Written for MyCentralJersey.com
There’s nothing like a bite of fresh, homemade bread – crispy on the outside, warm on the inside – to start off a meal at one of Central Jersey’s flagship restaurants.
Jackie Mazza, owner and founder of Knead Baked Goods based in New Brunswick knows that – which is why she puts a little extra TLC in all of the bread products that she bakes, including hand-rolled German-style pretzels, creaked wheat fat boys, olive loaves with citrus and herbs de Provence, challah and brioche.
“Bread is your opportunity to knock it out of the park,” the Somerset resident said. “Everybody loves bread and as a society we have just started to accept kind of crappy bread. So when you get great bread, you know it.”
Mazza, who currently does all of her baking out of Elijah’s Promise’s kitchens at 211 Livingston Ave. in New Brunswick, is the one you can thank for the delectable bread found at the Dinky Bar and Kitchen in Princeton and several restaurants in New Brunswick including the Frog and the Peach, the Dillinger Room, Inc. Restaurant, Destination Dogs and Destination Dogs’ new location in Philadelphia.
“I’m a small enough operation and I understand flavor patterns so I can help create a type of bread that suits a specific menu and a restaurant’s needs,” she said. “Plus, I’m not so rigid – there’s a dialogue between each restaurant and I.”
With so many restaurants to supply, plus her stand that can be found at Rutgers Gardens Farmers’ Market which is open on Fridays from 11 a.m. to 5 p.m. until Nov. 18 at 112 Ryders Lane in New Brunswick, Mazza is certainly busy. What also keeps her working is her job as an adjunct chef instructor for the baking and culinary program at Promise Culinary School at Elijah’s Promise.
Elijah’s Promise, which houses a culinary school, bagged lunch program, housing, catering and social services in addition to a soup kitchen, also serves as the home kitchen for several local baking and cooking businesses such as Mazza’s. About once every three months, Mazza teaches cooking students for up to 40 hours a week for one month.
“I think when most people think of Elijah’s Promise, they have a certain image in their minds of who they help,” Mazza said. “However, I have been affected and helped by this organization just as much as someone who would utilize the soup kitchen.”
Mazza started working with Elijah’s Promise long before they incubated her business or she started teaching there. During her time as executive pastry chef at the Frog and the Peach from 2005 to 2011, she hosted several Promise Culinary School students’ externships and participated in Chess Night, Elijah’s Promise’s annual event.
Following Mazza’s job at the Frog and the Peach and a job as a head baker at a Brooklyn bakery, she founded Knead Baked Goods in 2012 — she decided it was time for her to open her own business. Besides her love of bread baking – she came from the New York Restaurant School with a smile on her face as she told her mother, “Look, my wrists are swollen from kneading bread” – a sense of competition pushed her to hone her baking skills.
“There was a fellow pastry chef at the Frog and the Peach who I didn’t exactly see eye-to-eye with, and he was really into baking bread,” she said. “I am very competitive, and there was no way his buns were going to be better than mine.”
One she was able to get cooking space from Elijah’s Promise, Mazza spent one year solely making her famous German pretzels – flavored with roasted Jersey Corn and cheddar, date, blue cheese and honey, pastrami and rye and sweet potato-Korean chili and lime – and then moved into wholesale baking as she created more product offerings.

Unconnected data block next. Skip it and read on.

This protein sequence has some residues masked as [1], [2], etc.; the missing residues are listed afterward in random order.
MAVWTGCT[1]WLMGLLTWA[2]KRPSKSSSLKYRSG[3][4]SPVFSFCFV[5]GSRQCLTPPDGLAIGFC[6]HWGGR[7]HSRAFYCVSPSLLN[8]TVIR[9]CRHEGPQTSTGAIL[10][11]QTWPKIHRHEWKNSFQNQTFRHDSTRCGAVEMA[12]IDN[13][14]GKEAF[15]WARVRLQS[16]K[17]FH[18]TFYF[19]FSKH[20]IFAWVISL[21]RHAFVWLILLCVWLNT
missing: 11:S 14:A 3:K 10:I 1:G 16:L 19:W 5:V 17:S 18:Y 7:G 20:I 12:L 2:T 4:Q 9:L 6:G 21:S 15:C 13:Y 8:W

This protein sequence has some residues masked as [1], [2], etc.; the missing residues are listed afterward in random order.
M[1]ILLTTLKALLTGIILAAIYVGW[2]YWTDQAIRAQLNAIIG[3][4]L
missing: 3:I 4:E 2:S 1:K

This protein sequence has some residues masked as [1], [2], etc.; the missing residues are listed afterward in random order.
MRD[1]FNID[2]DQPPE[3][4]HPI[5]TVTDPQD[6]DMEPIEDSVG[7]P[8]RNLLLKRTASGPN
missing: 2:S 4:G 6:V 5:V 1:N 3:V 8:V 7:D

Then, she got her big break – she got a call from CNBC’s Restaurant Startup in 2014 and went on the show.
The show, which features two businesses pitching to two investors, one of which will then move on to opening a popup business, didn’t leave Mazza the opportunity to open the popup but she said that she feels that she “lost in the best way.”
“You can get bogged down in the little things,” she said. “The show forced me to examine certain aspects of my business that I hadn’t. Plus, celebrity restaurateur Joe Bastianich said my pretzels were the best he ever had.”
Following Mazza’s stint on Restaurant Startup, she also made two appearances on the Food Network’s Cutthroat Kitchen in 2015. However, it’s certainly not the bits of television fame that have kept Mazza in the business and now have her on the hunt to have her own facility and work with even more local restaurants.
“It’s so personal feeding someone – there’s no greater feeling than making something for someone and they love it,” she said. “Baking bread just feeds my soul.”
How to make your own Knead Baked Goods-inspired German-style pretzels
- 1 tablespoon fresh yeast
- 2 1/4 cup water
- 3 2/3 cups flour
- 1 stick unsalted butter, softened
- 2 tablespoons salt
- Egg whites
- Course sea salt
- Baking soda solution: 10 cups water and 2/3 cup baking soda
- Boil baking soda and water together to make Baking Soda Solution
- Heat oven to 400 degrees
- Line sheet pans with parchment paper or foil and spray with pan spray
- Combine water and yeast
- Combine flour and butter
- Mix the two together. Once the mixture looks shaggy, slowly add salt
- Begin kneading when mixture forms a ball
- Knead for five to seven minutes
- Cover and let rise until double in size.
- Portion into equal sizes (I use 4.5oz)
- Roll portions into long ropes
- Place “rope”in a U shape
- Twist ends three times
- Pull ends down to the bottom of the U
- Dip into baking soda/water solution
- Brush with egg wash and sprinkle with course salt
- Bake 7-11 minutes or until golden brown
KNEAD BAKED GOODS
Available for: Catering, restaurant wholesale and cake/cookie/cupcake orders
Or, find Knead Baked Goods at: The Rutgers Gardens Farmers’ Market on Fridays from 11 a.m. to 5 p.m. until Nov. 18 at 112 Ryders Lane in New Brunswick